The vaccine uses a common cold virus, called adenovirus serotype 26 (Ad26), to deliver the SARS-CoV-2 spike protein into host cells, where it stimulates the body to raise immune responses against the coronavirus. The team have developed a series of vaccine candidates designed to express different variants of the SARS-CoV-2 spike protein, which is the major target for neutralizing antibodies. In this study, they immunized 32 adult rhesus macaques with a single dose of one of seven different versions of the Ad26-based vaccine, and gave 20 animals sham vaccines as placebo controls.
All vaccinated animals developed neutralizing antibodies following immunization. Six weeks after the immunization, all animals were exposed to SARS-CoV-2. All 20 animals that received the sham vaccine became infected and showed high levels of virus in their lungs and nasal swabs. Of the six animals that received the optimal vaccine candidate, Ad26.COV2.S, none showed virus in their lungs, and only one animal showed low levels of virus in nasal swabs.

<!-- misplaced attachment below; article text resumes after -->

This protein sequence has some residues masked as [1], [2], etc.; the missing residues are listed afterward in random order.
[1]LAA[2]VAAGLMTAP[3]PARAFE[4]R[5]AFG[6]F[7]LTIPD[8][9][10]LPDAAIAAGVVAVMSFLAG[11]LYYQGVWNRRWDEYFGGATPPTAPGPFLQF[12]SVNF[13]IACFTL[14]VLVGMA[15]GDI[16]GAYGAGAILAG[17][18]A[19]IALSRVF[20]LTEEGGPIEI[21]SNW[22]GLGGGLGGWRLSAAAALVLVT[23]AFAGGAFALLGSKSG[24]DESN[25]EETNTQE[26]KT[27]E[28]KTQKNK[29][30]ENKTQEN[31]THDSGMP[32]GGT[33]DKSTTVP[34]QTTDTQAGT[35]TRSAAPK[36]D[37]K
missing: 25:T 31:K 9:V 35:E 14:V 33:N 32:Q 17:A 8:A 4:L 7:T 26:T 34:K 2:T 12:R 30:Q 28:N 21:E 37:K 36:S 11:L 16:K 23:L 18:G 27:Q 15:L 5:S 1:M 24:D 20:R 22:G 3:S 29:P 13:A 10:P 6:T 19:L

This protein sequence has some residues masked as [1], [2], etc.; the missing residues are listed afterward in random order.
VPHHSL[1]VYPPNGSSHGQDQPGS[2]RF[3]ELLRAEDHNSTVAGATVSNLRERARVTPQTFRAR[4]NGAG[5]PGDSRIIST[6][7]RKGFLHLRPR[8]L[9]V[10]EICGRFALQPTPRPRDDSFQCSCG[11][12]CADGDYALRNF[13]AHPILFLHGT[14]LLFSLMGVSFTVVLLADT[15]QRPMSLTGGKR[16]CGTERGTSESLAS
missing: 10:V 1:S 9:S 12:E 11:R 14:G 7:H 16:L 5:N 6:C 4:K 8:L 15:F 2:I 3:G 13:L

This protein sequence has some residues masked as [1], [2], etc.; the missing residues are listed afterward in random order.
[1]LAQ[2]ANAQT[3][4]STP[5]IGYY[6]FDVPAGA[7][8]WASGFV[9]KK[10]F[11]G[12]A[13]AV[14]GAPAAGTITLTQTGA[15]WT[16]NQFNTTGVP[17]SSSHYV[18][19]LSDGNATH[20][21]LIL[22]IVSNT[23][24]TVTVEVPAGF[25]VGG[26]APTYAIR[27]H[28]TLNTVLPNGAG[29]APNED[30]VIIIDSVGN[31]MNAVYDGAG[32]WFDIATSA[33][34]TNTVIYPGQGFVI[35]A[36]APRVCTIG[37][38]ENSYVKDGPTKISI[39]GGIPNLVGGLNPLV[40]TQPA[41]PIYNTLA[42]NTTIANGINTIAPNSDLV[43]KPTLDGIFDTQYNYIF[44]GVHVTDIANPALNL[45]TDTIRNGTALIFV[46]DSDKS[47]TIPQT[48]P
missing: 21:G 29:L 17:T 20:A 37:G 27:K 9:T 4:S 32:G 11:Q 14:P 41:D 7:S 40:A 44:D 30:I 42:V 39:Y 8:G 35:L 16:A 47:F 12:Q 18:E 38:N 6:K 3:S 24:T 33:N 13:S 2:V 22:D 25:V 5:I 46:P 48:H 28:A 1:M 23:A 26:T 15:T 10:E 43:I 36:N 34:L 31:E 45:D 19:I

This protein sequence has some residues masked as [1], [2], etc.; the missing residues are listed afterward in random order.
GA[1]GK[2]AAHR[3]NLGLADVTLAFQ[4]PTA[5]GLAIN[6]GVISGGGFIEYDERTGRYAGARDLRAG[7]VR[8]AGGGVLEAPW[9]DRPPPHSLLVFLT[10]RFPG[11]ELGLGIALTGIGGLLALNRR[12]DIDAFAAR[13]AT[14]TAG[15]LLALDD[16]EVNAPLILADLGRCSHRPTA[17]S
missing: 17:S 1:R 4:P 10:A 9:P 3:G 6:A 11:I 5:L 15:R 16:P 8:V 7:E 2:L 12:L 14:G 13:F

Graphical rendering of a SARS-CoV-2 virus showing the membrane protein (green) and envelope protein (purple) and the characteristic spike protein (orange). Image: KAUST; Xavier Pita
Moreover, neutralizing antibody responses correlated with protection, suggesting that this biomarker will be useful in the clinical development of COVID-19 vaccines for use in humans.
Investigators at Beth Israel Deaconess Medical Center and other institutions have initiated a first-in-human Phase 1/2 clinical trial of the Ad26.COV2.S vaccine in healthy volunteers. Pending clinical trial outcomes, the Ad26.COV2.S vaccine is on track to start a phase 3 efficacy trial in 30,000 participants in September.
- Quick Positive Results For RNA-Based Pfizer And BioNTech CoVID-19 Vaccine Doesn't Mean It Was Rushed
- The Thorny Problem Of COVID-19 Vaccines And Spike Proteins
- Bacteriophage Particles Could Make Future COVID Vaccines Inhalable
- Germinal Centers Show COVID-19 Vaccines Have Lasting Protection
- The SARS-CoV-2 Envelope Protein Is Close Enough To SARS That FDA-Approved Drugs May Work